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Designing gene drives to limit spillover to non-target populations

By Gili Greenbaum, Marcus Feldman, Noah A. Rosenberg, Jaehee Kim

Posted 24 Jun 2019
bioRxiv DOI: 10.1101/680744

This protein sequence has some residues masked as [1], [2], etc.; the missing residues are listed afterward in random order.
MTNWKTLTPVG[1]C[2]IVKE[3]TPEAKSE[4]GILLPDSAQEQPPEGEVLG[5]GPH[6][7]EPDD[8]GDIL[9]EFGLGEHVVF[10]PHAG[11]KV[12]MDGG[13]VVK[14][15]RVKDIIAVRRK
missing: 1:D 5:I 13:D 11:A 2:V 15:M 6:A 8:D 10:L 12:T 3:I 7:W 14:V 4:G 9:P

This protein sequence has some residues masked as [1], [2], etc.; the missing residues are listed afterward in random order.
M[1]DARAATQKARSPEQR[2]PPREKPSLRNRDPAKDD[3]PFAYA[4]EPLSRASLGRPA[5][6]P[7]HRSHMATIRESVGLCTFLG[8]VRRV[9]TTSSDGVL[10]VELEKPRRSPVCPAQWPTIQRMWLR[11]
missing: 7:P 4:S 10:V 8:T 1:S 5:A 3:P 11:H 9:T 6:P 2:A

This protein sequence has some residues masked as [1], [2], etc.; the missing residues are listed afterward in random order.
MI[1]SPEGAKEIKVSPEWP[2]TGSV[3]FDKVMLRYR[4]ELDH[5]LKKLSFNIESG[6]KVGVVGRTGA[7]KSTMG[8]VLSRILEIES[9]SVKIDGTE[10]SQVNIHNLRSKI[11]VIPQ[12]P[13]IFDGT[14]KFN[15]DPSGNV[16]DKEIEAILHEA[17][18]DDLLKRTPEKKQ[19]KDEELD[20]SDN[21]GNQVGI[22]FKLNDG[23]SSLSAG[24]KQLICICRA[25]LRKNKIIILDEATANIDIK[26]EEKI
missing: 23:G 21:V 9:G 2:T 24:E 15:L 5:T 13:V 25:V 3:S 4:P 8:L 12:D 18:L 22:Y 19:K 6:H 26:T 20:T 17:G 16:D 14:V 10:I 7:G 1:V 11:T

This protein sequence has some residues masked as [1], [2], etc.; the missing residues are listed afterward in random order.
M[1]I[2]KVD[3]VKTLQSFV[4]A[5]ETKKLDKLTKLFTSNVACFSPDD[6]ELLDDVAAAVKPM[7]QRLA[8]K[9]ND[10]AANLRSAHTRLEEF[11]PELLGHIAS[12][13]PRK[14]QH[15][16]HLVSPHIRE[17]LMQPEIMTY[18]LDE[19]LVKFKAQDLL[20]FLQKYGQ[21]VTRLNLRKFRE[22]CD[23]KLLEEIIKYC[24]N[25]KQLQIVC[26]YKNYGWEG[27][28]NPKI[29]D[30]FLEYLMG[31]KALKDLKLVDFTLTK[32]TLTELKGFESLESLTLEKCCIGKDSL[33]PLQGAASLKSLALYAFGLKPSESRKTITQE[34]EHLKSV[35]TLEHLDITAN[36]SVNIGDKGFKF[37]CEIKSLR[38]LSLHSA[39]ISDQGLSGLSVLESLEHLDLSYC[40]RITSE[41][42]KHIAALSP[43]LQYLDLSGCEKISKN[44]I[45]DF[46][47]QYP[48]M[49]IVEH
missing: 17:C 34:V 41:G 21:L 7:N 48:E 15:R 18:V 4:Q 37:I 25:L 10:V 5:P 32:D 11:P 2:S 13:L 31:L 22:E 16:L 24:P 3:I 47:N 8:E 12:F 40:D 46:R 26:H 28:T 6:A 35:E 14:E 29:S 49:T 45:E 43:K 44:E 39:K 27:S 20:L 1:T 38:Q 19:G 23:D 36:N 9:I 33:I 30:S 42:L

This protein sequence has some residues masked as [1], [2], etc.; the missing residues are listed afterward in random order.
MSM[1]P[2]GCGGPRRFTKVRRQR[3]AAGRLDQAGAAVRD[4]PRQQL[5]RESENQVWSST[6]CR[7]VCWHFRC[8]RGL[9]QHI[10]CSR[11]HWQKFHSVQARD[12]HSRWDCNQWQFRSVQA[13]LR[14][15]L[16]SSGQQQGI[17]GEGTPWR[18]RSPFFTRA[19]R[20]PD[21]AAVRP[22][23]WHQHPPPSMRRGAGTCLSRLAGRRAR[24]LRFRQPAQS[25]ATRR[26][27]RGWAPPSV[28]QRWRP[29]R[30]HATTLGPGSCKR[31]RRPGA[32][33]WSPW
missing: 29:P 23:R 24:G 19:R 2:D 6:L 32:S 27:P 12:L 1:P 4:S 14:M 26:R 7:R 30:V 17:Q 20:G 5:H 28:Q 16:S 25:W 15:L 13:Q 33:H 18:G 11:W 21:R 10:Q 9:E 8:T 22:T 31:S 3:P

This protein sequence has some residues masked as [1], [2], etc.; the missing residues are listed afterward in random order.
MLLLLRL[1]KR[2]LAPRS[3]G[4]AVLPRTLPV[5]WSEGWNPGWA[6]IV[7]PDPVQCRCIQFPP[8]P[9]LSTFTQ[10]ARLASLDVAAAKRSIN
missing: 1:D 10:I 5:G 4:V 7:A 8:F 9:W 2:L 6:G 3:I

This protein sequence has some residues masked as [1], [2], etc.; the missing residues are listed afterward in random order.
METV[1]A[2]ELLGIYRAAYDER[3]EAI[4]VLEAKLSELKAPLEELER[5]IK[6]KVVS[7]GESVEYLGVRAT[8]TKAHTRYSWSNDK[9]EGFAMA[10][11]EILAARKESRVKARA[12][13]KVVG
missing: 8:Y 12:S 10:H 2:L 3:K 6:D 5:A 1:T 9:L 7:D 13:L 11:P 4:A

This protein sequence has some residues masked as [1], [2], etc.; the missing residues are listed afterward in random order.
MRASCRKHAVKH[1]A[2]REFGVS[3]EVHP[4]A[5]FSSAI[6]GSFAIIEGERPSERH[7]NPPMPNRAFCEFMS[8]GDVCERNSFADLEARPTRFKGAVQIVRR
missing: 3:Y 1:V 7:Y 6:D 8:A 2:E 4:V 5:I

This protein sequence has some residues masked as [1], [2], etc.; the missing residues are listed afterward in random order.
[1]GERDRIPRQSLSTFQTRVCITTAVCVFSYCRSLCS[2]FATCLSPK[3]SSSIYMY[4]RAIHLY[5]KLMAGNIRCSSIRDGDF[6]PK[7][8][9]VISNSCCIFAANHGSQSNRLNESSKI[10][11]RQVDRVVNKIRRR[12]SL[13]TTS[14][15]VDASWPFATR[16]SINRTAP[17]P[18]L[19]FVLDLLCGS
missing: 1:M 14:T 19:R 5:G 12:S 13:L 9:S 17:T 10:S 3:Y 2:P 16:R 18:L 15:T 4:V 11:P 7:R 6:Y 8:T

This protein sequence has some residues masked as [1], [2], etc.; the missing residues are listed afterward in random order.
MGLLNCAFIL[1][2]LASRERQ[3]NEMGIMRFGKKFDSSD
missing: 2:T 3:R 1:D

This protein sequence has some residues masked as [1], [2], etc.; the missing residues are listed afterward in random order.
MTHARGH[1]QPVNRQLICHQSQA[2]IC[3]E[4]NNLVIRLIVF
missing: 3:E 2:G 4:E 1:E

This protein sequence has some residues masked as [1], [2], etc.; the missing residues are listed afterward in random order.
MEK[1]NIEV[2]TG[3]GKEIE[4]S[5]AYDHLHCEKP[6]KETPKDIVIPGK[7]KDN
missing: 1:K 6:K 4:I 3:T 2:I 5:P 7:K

The prospect of utilizing CRISPR-based gene-drive technology for controlling populations, such as invasive and disease-vector species, has generated much excitement. However, the potential for spillovers of gene drive alleles from the target population to non-target populations — events that may be ecologically catastrophic — has raised concerns. Here, using two-population mathematical models, we investigate the possibility of limiting spillovers and impact on non-target populations by designing differential-targeting gene drives, in which the expected equilibrium gene drive allele frequencies are high in the target population but low in the non-target population. We find that achieving differential targeting is possible with certain configurations of gene drive parameters. Most of these configurations ensure differential targeting only under relatively low migration rates between target and non-target populations. Under high migration, differential targeting is possible only in a narrow region of the parameter space. When migration is increased, differential-targeting states can sharply transition to states of global fixation or global loss of the gene drive. Because fixation of the gene drive in the non-target population could severely disrupt ecosystems, we outline possible ways to avoid this outcome. Our results emphasize that, although gene drive technology is promising, understanding the potential consequences for populations other than the targets requires detailed analysis of gene-drive spillovers, and that ways to limit the unintended effects of gene drives to non-target populations should be explored prior to the application of gene drives in natural settings.

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